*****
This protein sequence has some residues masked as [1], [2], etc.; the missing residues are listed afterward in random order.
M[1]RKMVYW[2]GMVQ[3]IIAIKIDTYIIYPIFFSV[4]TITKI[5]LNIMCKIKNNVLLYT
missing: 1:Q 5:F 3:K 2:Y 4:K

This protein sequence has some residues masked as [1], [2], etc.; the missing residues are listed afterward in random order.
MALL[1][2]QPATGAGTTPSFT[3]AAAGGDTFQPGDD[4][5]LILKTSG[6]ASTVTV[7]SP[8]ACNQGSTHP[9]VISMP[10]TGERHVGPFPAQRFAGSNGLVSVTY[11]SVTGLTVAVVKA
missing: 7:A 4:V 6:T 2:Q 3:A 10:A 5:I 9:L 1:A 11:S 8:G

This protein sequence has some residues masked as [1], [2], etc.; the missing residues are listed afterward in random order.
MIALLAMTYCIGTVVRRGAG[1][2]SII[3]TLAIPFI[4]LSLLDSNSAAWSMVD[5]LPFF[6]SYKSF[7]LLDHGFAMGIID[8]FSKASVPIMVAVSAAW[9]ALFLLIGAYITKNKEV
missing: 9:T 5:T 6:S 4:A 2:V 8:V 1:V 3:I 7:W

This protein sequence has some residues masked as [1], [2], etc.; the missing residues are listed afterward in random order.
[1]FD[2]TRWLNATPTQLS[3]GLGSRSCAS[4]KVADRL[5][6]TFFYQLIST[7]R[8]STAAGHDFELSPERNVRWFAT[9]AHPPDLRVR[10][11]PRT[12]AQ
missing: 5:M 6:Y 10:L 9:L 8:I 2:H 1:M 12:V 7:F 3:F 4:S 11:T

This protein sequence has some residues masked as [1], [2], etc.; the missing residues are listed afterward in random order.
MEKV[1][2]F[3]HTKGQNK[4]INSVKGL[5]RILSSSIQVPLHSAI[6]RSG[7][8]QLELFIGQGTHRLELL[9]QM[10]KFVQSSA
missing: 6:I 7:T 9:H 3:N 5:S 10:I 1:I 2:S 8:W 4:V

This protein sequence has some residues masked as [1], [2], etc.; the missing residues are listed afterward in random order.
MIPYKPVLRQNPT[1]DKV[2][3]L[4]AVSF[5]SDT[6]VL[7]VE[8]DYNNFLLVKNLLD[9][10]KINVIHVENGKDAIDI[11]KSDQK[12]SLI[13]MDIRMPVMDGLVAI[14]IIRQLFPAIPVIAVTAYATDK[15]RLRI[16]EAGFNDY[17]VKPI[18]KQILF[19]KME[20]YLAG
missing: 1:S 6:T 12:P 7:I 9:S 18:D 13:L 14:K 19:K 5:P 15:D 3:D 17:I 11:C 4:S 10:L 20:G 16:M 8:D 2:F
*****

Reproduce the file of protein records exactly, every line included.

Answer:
This protein sequence has some residues masked as [1], [2], etc.; the missing residues are listed afterward in random order.
M[1]RKMVYW[2]GMVQ[3]IIAIKIDTYIIYPIFFSV[4]TITKI[5]LNIMCKIKNNVLLYT
missing: 1:Q 5:F 3:K 2:Y 4:K

This protein sequence has some residues masked as [1], [2], etc.; the missing residues are listed afterward in random order.
MALL[1][2]QPATGAGTTPSFT[3]AAAGGDTFQPGDD[4][5]LILKTSG[6]ASTVTV[7]SP[8]ACNQGSTHP[9]VISMP[10]TGERHVGPFPAQRFAGSNGLVSVTY[11]SVTGLTVAVVKA
missing: 7:A 4:V 6:T 2:Q 3:A 10:A 5:I 9:L 1:A 11:S 8:G

This protein sequence has some residues masked as [1], [2], etc.; the missing residues are listed afterward in random order.
MIALLAMTYCIGTVVRRGAG[1][2]SII[3]TLAIPFI[4]LSLLDSNSAAWSMVD[5]LPFF[6]SYKSF[7]LLDHGFAMGIID[8]FSKASVPIMVAVSAAW[9]ALFLLIGAYITKNKEV
missing: 9:T 5:T 6:S 4:A 2:V 8:V 1:V 3:I 7:W

This protein sequence has some residues masked as [1], [2], etc.; the missing residues are listed afterward in random order.
[1]FD[2]TRWLNATPTQLS[3]GLGSRSCAS[4]KVADRL[5][6]TFFYQLIST[7]R[8]STAAGHDFELSPERNVRWFAT[9]AHPPDLRVR[10][11]PRT[12]AQ
missing: 5:M 6:Y 10:L 9:L 8:I 2:H 1:M 12:V 7:F 3:F 4:S 11:T

This protein sequence has some residues masked as [1], [2], etc.; the missing residues are listed afterward in random order.
MEKV[1][2]F[3]HTKGQNK[4]INSVKGL[5]RILSSSIQVPLHSAI[6]RSG[7][8]QLELFIGQGTHRLELL[9]QM[10]KFVQSSA
missing: 6:I 7:T 9:H 3:N 5:S 10:I 1:I 2:S 8:W 4:V

This protein sequence has some residues masked as [1], [2], etc.; the missing residues are listed afterward in random order.
MIPYKPVLRQNPT[1]DKV[2][3]L[4]AVSF[5]SDT[6]VL[7]VE[8]DYNNFLLVKNLLD[9][10]KINVIHVENGKDAIDI[11]KSDQK[12]SLI[13]MDIRMPVMDGLVAI[14]IIRQLFPAIPVIAVTAYATDK[15]RLRI[16]EAGFNDY[17]VKPI[18]KQILF[19]KME[20]YLAG
missing: 1:S 6:T 12:P 7:I 9:S 18:D 13:L 14:K 19:K 5:P 15:D 3:D 17:I 11:C 4:S 10:L 20:G 16:M 8:D 2:F